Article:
Alopecia or hair loss can occur at any age. While it nearly always has an impact on self-image and confidence, it can be particularly distressing when parents notice their kids are losing their hair. What causes hair loss in children and what can parents do about it?
If you notice that a newborn or very young baby develops bald spots, don’t panic. This type of hair loss is due to friction caused by the head rubbing on mattresses, mats, and other surfaces that the baby lays on. Because babies of this age can’t lift their heads properly, the hair is constantly having friction applied, which can cause abrasion and literally rub away the soft baby hair.
There’s no need to worry, as this hair will grow back once the baby starts lifting their own head more regularly. However, you might want to consider using a gentle hairbrush before bedtime to flatten the hair as much as possible, which could reduce the risk of bald spots.
Other friction-related hair loss can come from overstyling or tight hairstyles.
Stress can disrupt the hair’s natural growth cycle. This could cause more hair to fall out than is normal, usually several weeks after a stressful episode or trauma. If the source of stress is removed, this type of hair loss should resolve. Ongoing stressors, such as problems at school or home, should be addressed directly to prevent hair loss from recurring.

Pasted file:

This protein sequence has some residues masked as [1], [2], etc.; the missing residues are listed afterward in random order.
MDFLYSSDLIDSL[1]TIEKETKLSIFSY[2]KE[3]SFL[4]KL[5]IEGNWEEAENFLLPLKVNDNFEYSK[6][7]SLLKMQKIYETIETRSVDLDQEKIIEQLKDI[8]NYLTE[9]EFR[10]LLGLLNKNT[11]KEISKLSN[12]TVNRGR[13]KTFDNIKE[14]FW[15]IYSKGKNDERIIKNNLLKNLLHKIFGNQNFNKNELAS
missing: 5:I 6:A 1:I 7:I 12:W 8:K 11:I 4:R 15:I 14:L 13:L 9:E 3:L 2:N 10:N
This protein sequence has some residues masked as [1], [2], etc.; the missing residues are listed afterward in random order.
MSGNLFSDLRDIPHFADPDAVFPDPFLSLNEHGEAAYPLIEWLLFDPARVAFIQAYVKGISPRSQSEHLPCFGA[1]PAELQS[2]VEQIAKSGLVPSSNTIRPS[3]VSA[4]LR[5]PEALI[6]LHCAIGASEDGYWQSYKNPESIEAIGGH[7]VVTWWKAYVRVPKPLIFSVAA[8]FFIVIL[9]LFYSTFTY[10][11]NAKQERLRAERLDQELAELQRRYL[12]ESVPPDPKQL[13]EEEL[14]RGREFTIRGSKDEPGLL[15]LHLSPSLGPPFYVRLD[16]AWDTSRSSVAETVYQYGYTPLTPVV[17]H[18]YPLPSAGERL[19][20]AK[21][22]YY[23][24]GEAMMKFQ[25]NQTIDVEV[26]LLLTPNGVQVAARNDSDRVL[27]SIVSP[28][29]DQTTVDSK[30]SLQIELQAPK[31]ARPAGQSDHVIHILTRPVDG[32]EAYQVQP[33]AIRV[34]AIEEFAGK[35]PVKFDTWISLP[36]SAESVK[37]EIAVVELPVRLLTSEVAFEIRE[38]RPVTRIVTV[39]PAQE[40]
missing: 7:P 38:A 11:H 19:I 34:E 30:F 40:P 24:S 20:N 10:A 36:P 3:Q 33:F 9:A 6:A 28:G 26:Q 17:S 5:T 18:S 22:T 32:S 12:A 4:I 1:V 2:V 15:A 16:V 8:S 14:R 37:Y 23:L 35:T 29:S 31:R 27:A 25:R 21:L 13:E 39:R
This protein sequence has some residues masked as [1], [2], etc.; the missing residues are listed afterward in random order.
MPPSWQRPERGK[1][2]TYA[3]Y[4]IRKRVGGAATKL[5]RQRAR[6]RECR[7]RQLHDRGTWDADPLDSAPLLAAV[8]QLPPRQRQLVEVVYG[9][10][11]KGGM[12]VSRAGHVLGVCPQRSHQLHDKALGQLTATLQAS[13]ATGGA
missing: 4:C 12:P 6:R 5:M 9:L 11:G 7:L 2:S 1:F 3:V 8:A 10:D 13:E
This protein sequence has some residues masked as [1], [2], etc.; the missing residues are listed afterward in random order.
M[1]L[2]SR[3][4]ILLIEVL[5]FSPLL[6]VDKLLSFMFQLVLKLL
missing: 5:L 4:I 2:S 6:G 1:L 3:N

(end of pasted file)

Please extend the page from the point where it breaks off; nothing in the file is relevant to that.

Ringworm or Tinea capitis is one of the most common causes of hair loss in children. It’s a fungal infection that causes round, bald, and inflamed areas. It can make hair look patchy and can be distressing for both children and parents. The good news is that it is easily treatable with antifungal medication.
Immune System Disorders
Alopecia areata is a type of hair loss caused by a disruption to the immune system. The immune system mistakenly attacks hair follicles, leading to patchy hair loss or even total baldness (Alopecia totalis). Alopecia areata affects 1 in 1,000 kids, including teenagers. It can have a big impact on their social life, causing embarrassment, low self-esteem, and isolation. Thankfully, there are support groups out there for both parents and children. It’s helpful for parents to be open and clear about the disease with their kids, and seek out the appropriate treatment with the advice of an expert.
Three percent of all pediatrician visits are due to hair loss, so if you’re worried about your children’s hair, you’re not alone. Speak to a specialist at New-U to find out what your options are. To schedule a free consultation, click here.
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